Circumstances can have significant effects too. At one time, over twenty years ago, I had a part time honorary settlement to serve a congregation which not small, while I held a full time job as head of a university department. I had agreed with the elders that I would preach and lead three out of four Sunday services and attend to the most necessary pastoral matters, but they would do the bulk of the pastoral work and all the organisational tasks. As I had only very limited time on week days I stuck to a strict schedule of following a daily office with prayers, psalms and readings in which I read the passages set for the following Sunday, one each day, beginning with the Gospel on Mondays and reaching a view of the sermon and hymns by the Thursday although I had very few notes by then. I would return to the Gospel reading again on the Friday and do the main preparation on the Saturday as well as necessary pastoral visiting. It was inadequate preparation and a great strain, but it was the unavoidable increase in the pastoral load which eventually led me to bring the arrangement to an end after two years. The link of pastoral practice to leadership of worship is critically important. I have no doubt, however, that I could have done better, particularly if I had been able to reduce my time on my "day job", and no doubt there are others who have had similar demands on their time who have worked out better compromises than I managed to do.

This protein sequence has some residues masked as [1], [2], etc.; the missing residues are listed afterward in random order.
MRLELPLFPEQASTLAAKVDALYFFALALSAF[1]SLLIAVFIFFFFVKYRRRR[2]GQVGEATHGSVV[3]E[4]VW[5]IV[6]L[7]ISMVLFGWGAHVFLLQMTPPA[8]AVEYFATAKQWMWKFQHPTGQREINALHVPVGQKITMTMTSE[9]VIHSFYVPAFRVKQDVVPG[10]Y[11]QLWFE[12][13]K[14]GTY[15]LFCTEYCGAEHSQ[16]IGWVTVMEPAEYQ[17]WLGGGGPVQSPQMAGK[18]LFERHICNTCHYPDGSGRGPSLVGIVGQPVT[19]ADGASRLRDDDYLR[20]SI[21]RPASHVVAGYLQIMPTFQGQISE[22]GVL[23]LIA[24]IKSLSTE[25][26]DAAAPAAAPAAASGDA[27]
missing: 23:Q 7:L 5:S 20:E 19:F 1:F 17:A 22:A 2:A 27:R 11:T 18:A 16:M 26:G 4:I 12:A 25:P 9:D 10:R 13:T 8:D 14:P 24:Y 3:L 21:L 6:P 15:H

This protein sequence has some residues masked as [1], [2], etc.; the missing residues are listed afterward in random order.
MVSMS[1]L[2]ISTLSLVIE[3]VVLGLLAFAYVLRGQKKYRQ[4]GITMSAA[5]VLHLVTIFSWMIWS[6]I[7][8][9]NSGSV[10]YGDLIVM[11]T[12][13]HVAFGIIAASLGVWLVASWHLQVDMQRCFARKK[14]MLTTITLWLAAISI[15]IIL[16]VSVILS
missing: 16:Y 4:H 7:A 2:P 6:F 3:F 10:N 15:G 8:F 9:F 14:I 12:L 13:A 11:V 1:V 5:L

We are all different and the same discipline will not suit everyone. I can only make a plea that we all consider carefully how we can most effectively use our time, while allowing for certain fundamentals, such the need for deep processing of the material in our own minds over a sufficient length of time for the benefits of a lifetime of preparation to be brought to bear in the present. Another fundamental, whatever methods or the schedule of activities one might follow, is that biblical passages must be studied in depth, and the sermon prepared out of a solid background of biblical and theological scholarship whatever degree of topical interest it may have. Similarly, the service as a whole needs to be planned in detail in a theologically and liturgically sound format.